Lyn Henderson, of Clovis, was on hand for Saturday’s town hall meeting for Cannon Air Force Base Saturday at Clovis-Carver Public Library. Henderson, a widow of a 28 1/2 year veteran, said they chose to retire in Clovis. (Staff photo: Eric Kluth)
By Marlena Hartz: CNJ staff writer
In the face of staggering statistics — 85 percent of bases recommended for closure by the Department of Defense are indeed shuttered — area leaders are holding tightly to the idea that Cannon Air Force Base can beat the odds.
Many are unwilling to even discuss a contingency plan.
“Frankly,” said Mayor David Lansford from his Roden-Smith Pharmacy office, “I’m not interested in talking about what would happen if Cannon were to close. I don’t want to talk about it. I don’t want to even think about it. We have a task at hand.”
The task: “Operation Keep Cannon.”
It is a phrase posted on the doors of countless businesses and homes in Clovis, broadcast in neon letters from more than one digital billboard; proving Lansford is not alone in his resolve. New Mexico state, city, and county leaders embody the upbeat, put-up-your-dukes attitude, while crying out in unison: There is no need at this time for a Plan B.
“I think right now it is appropriate for all efforts of our community to be focused on getting Cannon off the BRAC list,” County Manager Dick Smith said after briefly mentioning the role of the Department of Defense’s Office of Economic Adjustment in case Cannon is closed at a Friday County Commission meeting.
USA Today reported recently that eastern New Mexico officials are so focused on keeping Cannon that they turned down a $175,000 government grant intended to help communities losing a military facility in this year’s BRAC process.
The report is true, though Chase Gentry, executive director of the Clovis Industrial Development Corp., said it is misleading.
Gentry said the USA Today article referenced a Department of Defense Advance Planning Grant. Application commencement began last summer, but Gentry said funds are still available. Although planning for the arrival of a new business usually takes 12 to 18 months, Gentry said planning for Cannon’s departure now, by applying for grants or forming a redevelopment committee, would be premature.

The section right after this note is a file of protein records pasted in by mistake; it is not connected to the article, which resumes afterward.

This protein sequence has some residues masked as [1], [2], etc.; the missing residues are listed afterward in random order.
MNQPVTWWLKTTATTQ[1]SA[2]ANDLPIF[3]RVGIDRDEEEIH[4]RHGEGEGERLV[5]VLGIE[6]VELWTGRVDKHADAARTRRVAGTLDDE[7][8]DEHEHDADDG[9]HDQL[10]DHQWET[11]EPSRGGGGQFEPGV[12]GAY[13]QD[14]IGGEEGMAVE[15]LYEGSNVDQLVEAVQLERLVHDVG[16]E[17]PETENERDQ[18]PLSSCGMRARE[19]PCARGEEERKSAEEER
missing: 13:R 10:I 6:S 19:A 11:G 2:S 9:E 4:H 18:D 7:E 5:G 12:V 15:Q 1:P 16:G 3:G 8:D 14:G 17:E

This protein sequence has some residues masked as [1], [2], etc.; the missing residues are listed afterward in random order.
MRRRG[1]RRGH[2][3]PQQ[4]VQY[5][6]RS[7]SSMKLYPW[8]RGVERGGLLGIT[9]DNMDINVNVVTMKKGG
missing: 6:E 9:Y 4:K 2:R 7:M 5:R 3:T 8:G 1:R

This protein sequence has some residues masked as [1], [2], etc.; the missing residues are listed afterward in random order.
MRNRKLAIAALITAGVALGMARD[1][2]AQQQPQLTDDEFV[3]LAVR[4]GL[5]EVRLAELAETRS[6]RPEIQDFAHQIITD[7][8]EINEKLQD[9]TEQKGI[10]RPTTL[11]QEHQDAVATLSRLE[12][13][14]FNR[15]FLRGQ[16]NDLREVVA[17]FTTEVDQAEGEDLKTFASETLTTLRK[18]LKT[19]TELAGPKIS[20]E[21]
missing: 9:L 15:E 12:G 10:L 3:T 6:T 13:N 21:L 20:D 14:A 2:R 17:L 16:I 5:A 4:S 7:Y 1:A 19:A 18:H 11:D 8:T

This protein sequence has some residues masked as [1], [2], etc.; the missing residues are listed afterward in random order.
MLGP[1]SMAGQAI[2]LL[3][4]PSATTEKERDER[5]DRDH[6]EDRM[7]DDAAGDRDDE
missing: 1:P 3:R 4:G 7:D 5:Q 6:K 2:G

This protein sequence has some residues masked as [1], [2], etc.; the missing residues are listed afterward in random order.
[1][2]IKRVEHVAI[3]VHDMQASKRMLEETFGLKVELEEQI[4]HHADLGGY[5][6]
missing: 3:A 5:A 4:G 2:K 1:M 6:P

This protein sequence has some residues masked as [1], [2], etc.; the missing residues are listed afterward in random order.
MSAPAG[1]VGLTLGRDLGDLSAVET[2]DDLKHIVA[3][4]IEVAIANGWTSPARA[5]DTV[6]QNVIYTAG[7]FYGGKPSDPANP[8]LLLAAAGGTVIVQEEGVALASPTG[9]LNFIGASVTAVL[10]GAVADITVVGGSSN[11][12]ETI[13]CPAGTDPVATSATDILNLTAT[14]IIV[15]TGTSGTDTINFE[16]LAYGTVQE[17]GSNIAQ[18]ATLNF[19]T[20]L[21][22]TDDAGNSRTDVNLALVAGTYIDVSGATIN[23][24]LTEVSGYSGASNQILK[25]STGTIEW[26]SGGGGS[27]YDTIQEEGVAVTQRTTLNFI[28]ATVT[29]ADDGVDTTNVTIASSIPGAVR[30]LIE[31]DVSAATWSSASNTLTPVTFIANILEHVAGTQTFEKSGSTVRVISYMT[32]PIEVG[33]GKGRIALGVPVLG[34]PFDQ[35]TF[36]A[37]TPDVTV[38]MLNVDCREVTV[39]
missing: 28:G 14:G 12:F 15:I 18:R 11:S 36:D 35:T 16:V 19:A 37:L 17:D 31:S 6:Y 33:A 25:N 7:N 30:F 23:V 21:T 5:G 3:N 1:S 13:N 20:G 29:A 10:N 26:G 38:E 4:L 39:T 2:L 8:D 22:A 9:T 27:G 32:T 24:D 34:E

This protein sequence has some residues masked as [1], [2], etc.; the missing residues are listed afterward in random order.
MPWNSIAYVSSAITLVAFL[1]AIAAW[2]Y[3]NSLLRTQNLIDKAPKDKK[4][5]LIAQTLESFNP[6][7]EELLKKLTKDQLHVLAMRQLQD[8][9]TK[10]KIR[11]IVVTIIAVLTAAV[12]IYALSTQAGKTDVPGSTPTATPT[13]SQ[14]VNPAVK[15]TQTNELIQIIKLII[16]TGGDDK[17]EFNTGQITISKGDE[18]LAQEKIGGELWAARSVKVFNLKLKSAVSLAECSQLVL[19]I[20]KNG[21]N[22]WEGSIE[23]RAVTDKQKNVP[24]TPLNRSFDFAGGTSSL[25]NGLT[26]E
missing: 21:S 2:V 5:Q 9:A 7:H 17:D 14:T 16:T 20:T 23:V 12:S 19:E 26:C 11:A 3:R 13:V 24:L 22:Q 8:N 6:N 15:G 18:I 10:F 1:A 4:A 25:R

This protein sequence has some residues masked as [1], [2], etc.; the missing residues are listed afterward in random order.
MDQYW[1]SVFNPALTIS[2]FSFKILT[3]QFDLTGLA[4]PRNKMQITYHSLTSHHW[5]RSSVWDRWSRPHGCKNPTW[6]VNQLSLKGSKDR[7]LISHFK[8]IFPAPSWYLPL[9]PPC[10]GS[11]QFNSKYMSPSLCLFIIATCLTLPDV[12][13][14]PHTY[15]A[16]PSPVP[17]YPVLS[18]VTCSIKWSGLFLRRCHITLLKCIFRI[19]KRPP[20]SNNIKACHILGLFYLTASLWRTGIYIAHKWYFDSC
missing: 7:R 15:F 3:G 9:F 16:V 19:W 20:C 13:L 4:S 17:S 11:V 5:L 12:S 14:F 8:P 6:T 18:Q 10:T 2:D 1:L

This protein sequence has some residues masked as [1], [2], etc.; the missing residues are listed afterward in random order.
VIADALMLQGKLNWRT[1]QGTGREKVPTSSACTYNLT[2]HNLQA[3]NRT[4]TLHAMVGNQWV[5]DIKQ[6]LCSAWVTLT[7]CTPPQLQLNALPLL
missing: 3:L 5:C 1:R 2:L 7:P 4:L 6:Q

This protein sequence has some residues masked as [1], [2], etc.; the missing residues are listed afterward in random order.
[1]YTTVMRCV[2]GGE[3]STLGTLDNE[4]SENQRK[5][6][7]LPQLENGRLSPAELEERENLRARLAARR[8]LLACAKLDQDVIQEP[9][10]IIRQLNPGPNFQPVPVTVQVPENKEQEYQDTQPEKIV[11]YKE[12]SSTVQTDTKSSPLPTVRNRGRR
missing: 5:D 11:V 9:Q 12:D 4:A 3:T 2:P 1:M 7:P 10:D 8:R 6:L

Committee of Fifty member Randy Harris, who recently visited the nation’s capitol to lobby on Cannon’s behalf, said $450,000 in taxpayer money raised to save Cannon could be used to formulate a course of action should Cannon remain on the BRAC list. But that plan he said will only be drafted after the Sept. 8 list goes to President Bush. Even then, he said, there will be no rush — the Air Force has up to six years to vacate the property.
“We will do whatever is humanly possible,” Harris said, “and if by the end of June we are not successful in getting off the list, we will have ample time to do what’s necessary for Plan B.”
Officials’ failure to consider a Plan B earlier causes concern for at least one Clovis resident. Local Emergency Planning Committee member Bob Baker envisions a quickly shrinking timeline to prepare for the worst-case scenario.
“Why not take the same approach to this as we would to a natural disaster?” Baker said. “Between now and September (when the BRAC commission announces its list) there could be a whole lot of leg work done … The early bird gets the worm.”
On Baker’s side are lessons from Texas’ past.
On April 5, 1995, citizens of Lubbock lined the sidewalks, waving banners in support of Reese Air Force Base for a visit by BRAC commissioners. That base, as recommended by the Department of Defense, officially shut its doors two years later.
Now, it is host to 11 businesses. Executive Director of Reese Technology Center Eric Williams said detailed planning saved Lubbock from eminent disaster.
“We took the approach of dual planning, and that worked for us,” Williams said.
According to its Web site, the Lubbock Reese Redevelopment Committee was created just two weeks after Reese was recommended for closure. Because the city started planning early, Williams said, businesses started moving in only a year after the base packed up and moved. The process of handing over the base to a redevelopment authority, as required by federal law, is extremely complicated said Williams — the land is leased to the redevelopment authority for years. Eventually, he said the deed is relinquished, but mineral and water rights always belong to the government. To avoid being bogged down in red tape, Williams said, it is important to stay focused and plan early.
“I would say use the time now so you don’t loss momentum. You want to show people that yes, we are going to fight,” Williams said, “However, if it doesn’t work, we have a plan.. We won’t have to start from ground zero.”